WEST BOUNTIFUL — For the second time in a week, a billboard within the Wasatch Front has been defaced with a political message.
This time, a police public service billboard located in West Bountiful was found to have a large sign adjacent to a posed officer with the message "The New Jim Crow. Slavery. Don’t Pass It On.com." It’s a play on a message from The Foundation For A Better Life values campaign.
It’s unclear when the poster was placed, but it was spotted by motorists Monday morning.
The original message on the billboard, located on the I-15 southbound lane side just north of Exit 316, stated: "Answering the Toughest Call. Bravery" with a mention of the organization’s passiton.com website.
The Foundation For A Better Life, which touts itself as a nonpartisan nonprofit, has dozens of billboard designs with all sorts of uplifting messages that can be found across the globe. The organization explains online that the billboard that was defaced was meant to serve as a message to thank first responders.
"In every crisis there are heroes that rise to the challenge. These billboard messages represent our heartfelt appreciation for all who have valiantly stepped up at such a critical time," the foundation wrote. "Thank you for supporting these brave individuals with and for all you are doing to bring optimism and hope to our communities."
KSL.com reached out to the organization for comment regarding the billboard defacement but didn’t receive a response before publication.
Dewey Reagan, president and general manager for Reagan Outdoor Business, told KSL.com that the design was created and the billboard was placed in that location prior to recent protests. Agency employees said work was being done to remove the message tacked on to the billboard.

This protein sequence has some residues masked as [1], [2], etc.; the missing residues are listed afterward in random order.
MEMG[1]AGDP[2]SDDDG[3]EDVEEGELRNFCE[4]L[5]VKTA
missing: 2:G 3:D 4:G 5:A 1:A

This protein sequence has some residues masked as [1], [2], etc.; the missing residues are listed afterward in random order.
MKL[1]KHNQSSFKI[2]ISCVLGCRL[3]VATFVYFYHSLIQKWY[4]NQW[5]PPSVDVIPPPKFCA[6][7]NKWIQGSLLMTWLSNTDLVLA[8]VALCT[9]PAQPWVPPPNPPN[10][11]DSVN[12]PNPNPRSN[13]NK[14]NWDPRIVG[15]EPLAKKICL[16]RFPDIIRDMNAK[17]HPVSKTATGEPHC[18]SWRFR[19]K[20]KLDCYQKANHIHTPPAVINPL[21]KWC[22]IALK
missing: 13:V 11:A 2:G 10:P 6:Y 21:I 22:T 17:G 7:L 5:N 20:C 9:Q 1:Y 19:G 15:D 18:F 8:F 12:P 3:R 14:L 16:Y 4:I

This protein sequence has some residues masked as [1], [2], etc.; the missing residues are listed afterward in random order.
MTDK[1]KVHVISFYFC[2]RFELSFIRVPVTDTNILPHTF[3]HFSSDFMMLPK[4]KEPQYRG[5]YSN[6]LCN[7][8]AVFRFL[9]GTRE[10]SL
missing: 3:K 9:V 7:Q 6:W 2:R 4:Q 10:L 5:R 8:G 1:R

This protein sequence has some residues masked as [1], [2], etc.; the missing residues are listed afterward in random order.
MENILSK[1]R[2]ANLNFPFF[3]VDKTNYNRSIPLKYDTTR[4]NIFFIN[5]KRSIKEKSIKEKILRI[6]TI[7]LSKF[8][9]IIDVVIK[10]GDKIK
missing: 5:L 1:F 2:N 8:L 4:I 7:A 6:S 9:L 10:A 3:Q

The protests, which have been held worldwide and all over Utah, erupted from the death of George Floyd, who died while in police custody on May 25 — leading to the four Minnesota officers to be charged with murder or abetting murder. The incident also rekindled discussions of police brutality and systemic racism in the U.S.
It’s possible the Davis County sign defacement references a 2010 book called "The New Jim Crow: Mass Incarceration in the Age of Colorblindness" by civil rights lawyer and scholar Michelle Alexander. She explained in an interview with the New Yorker earlier this year that the book, which outlines widespread racial profiling problems within the American criminal justice system, was inspired by her work with the American Civil Liberties Union 20 years ago.
Alexander also said the idea for the book’s title came from a sign she saw at that time comparing the U.S. war against drugs to old southern Jim Crow laws.
The Davis County billboard discovery also comes days after a vandal climbed atop a billboard in Draper purchased by Domo with the message "#BlackLivesMatter" and used spray paint to write "All Life Matter" under it.
Domo CEO Josh James issued a statement on Saturday about that defacement, saying it "reinforces the dramatic lengths that some people will go to NOT have a conversation."
He added: "And it shows the amount of work we have to do as people to create a culture and community of understanding and empathy."